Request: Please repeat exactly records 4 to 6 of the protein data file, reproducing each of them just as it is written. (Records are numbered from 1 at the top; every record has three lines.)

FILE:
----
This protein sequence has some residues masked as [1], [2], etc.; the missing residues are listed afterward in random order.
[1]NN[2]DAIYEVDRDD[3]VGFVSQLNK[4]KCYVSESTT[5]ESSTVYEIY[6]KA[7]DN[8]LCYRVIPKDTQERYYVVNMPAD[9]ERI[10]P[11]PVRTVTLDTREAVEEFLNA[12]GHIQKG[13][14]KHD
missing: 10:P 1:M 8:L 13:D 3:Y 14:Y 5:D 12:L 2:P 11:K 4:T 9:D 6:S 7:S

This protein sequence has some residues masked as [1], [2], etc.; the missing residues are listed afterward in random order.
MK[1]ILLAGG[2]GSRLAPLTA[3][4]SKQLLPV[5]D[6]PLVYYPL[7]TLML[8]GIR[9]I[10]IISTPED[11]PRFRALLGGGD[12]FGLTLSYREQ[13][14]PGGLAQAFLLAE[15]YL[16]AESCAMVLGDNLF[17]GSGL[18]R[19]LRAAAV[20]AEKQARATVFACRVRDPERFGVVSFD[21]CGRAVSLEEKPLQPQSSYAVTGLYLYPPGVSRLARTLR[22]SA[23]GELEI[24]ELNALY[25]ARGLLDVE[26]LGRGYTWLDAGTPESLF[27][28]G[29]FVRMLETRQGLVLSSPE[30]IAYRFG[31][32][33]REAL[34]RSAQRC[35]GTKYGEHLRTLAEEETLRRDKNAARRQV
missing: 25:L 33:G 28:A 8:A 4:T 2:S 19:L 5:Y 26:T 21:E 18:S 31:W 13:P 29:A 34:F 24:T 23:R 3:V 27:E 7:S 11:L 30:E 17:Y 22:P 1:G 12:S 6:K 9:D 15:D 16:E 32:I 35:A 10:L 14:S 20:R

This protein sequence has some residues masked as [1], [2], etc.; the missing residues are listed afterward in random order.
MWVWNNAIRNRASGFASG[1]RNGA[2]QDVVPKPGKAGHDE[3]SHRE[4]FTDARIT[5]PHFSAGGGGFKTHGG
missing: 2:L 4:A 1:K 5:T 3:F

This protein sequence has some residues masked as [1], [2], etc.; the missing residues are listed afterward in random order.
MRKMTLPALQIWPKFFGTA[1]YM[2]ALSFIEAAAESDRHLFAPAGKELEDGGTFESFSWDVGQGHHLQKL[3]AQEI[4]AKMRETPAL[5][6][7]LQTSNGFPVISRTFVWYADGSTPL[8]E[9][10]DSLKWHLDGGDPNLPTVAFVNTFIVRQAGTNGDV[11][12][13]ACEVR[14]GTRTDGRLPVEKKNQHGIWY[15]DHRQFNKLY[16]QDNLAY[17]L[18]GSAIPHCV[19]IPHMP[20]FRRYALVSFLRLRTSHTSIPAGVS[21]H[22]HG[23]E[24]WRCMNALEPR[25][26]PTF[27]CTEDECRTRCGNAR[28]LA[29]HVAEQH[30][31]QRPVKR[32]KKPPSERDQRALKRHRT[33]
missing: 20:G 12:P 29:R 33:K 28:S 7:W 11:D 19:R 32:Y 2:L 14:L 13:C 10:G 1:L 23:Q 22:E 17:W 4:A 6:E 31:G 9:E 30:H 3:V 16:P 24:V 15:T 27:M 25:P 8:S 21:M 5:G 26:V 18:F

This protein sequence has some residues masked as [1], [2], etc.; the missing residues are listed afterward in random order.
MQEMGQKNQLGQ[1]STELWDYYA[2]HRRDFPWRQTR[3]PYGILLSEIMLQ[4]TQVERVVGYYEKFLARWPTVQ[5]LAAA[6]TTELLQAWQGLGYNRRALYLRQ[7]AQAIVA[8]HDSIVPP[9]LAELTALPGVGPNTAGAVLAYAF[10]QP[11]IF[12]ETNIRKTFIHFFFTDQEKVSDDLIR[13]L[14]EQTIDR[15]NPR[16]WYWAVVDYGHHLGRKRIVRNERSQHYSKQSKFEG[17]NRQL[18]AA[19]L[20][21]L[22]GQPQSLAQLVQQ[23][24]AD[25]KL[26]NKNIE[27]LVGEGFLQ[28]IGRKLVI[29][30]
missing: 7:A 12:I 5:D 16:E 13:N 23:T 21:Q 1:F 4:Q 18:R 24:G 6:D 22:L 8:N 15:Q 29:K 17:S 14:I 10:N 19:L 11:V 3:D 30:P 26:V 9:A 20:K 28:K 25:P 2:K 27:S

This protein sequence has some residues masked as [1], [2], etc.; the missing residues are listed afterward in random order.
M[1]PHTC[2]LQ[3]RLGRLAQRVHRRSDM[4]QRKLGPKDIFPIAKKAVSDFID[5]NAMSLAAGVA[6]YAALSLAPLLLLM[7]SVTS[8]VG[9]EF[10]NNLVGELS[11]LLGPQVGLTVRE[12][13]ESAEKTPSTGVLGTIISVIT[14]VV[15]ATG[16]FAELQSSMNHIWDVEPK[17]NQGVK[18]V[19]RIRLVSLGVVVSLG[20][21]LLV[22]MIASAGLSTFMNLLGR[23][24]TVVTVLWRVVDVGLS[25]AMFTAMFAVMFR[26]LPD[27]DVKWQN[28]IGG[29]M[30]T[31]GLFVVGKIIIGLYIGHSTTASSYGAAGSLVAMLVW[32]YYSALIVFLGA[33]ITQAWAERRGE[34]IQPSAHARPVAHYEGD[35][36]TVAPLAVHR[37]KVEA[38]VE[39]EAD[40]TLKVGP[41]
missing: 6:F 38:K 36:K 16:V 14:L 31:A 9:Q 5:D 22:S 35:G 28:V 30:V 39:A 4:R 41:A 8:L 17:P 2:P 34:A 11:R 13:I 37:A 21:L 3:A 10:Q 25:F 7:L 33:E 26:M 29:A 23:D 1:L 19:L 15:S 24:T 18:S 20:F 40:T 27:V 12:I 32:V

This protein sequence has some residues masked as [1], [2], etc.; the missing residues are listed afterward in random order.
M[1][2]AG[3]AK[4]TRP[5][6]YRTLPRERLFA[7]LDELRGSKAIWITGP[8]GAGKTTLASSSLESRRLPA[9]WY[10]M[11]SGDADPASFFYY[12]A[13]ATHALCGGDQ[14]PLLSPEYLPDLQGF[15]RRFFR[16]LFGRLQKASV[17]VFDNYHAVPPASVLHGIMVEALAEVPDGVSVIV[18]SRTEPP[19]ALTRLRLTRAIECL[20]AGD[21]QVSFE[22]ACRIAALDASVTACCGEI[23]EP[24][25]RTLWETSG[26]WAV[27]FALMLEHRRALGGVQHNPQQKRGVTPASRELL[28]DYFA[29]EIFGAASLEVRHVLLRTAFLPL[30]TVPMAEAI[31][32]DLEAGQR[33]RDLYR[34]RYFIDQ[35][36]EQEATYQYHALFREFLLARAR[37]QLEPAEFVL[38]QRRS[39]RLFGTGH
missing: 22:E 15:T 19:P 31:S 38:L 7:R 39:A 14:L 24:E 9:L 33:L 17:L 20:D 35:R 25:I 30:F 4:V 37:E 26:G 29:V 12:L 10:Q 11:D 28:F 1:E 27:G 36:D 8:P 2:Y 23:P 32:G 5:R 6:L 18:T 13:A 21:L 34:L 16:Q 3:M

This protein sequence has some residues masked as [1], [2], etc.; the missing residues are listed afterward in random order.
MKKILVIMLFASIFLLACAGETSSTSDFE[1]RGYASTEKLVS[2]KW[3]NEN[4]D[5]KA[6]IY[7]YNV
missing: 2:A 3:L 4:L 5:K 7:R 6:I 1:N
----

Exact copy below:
This protein sequence has some residues masked as [1], [2], etc.; the missing residues are listed afterward in random order.
MRKMTLPALQIWPKFFGTA[1]YM[2]ALSFIEAAAESDRHLFAPAGKELEDGGTFESFSWDVGQGHHLQKL[3]AQEI[4]AKMRETPAL[5][6][7]LQTSNGFPVISRTFVWYADGSTPL[8]E[9][10]DSLKWHLDGGDPNLPTVAFVNTFIVRQAGTNGDV[11][12][13]ACEVR[14]GTRTDGRLPVEKKNQHGIWY[15]DHRQFNKLY[16]QDNLAY[17]L[18]GSAIPHCV[19]IPHMP[20]FRRYALVSFLRLRTSHTSIPAGVS[21]H[22]HG[23]E[24]WRCMNALEPR[25][26]PTF[27]CTEDECRTRCGNAR[28]LA[29]HVAEQH[30][31]QRPVKR[32]KKPPSERDQRALKRHRT[33]
missing: 20:G 12:P 29:R 33:K 28:S 7:W 11:D 19:R 32:Y 2:L 14:L 13:C 10:G 1:L 23:Q 22:E 17:W 4:A 6:E 31:G 9:E 30:H 3:V 16:P 24:V 15:T 27:M 25:P 8:S 21:M 5:G 26:V 18:F

This protein sequence has some residues masked as [1], [2], etc.; the missing residues are listed afterward in random order.
MQEMGQKNQLGQ[1]STELWDYYA[2]HRRDFPWRQTR[3]PYGILLSEIMLQ[4]TQVERVVGYYEKFLARWPTVQ[5]LAAA[6]TTELLQAWQGLGYNRRALYLRQ[7]AQAIVA[8]HDSIVPP[9]LAELTALPGVGPNTAGAVLAYAF[10]QP[11]IF[12]ETNIRKTFIHFFFTDQEKVSDDLIR[13]L[14]EQTIDR[15]NPR[16]WYWAVVDYGHHLGRKRIVRNERSQHYSKQSKFEG[17]NRQL[18]AA[19]L[20][21]L[22]GQPQSLAQLVQQ[23][24]AD[25]KL[26]NKNIE[27]LVGEGFLQ[28]IGRKLVI[29][30]
missing: 7:A 12:I 5:D 16:E 13:N 23:T 21:Q 1:F 4:Q 18:R 24:G 6:D 22:L 8:N 15:Q 29:K 17:S 14:I 10:N 19:L 11:V 3:D 30:P 26:V 9:A 20:K 28:K 25:P 2:K 27:S

This protein sequence has some residues masked as [1], [2], etc.; the missing residues are listed afterward in random order.
M[1]PHTC[2]LQ[3]RLGRLAQRVHRRSDM[4]QRKLGPKDIFPIAKKAVSDFID[5]NAMSLAAGVA[6]YAALSLAPLLLLM[7]SVTS[8]VG[9]EF[10]NNLVGELS[11]LLGPQVGLTVRE[12][13]ESAEKTPSTGVLGTIISVIT[14]VV[15]ATG[16]FAELQSSMNHIWDVEPK[17]NQGVK[18]V[19]RIRLVSLGVVVSLG[20][21]LLV[22]MIASAGLSTFMNLLGR[23][24]TVVTVLWRVVDVGLS[25]AMFTAMFAVMFR[26]LPD[27]DVKWQN[28]IGG[29]M[30]T[31]GLFVVGKIIIGLYIGHSTTASSYGAAGSLVAMLVW[32]YYSALIVFLGA[33]ITQAWAERRGE[34]IQPSAHARPVAHYEGD[35][36]TVAPLAVHR[37]KVEA[38]VE[39]EAD[40]TLKVGP[41]
missing: 6:F 38:K 36:K 16:V 14:L 31:A 9:Q 5:D 22:S 35:G 28:V 30:V 39:A 4:R 41:A 8:L 17:P 2:P 34:A 11:R 13:I 37:A 21:L 3:A 10:Q 25:F 7:L 33:E 26:M 29:A 23:D 1:L 19:L 15:S 24:T 18:S 20:F 40:T 27:V 12:I 32:V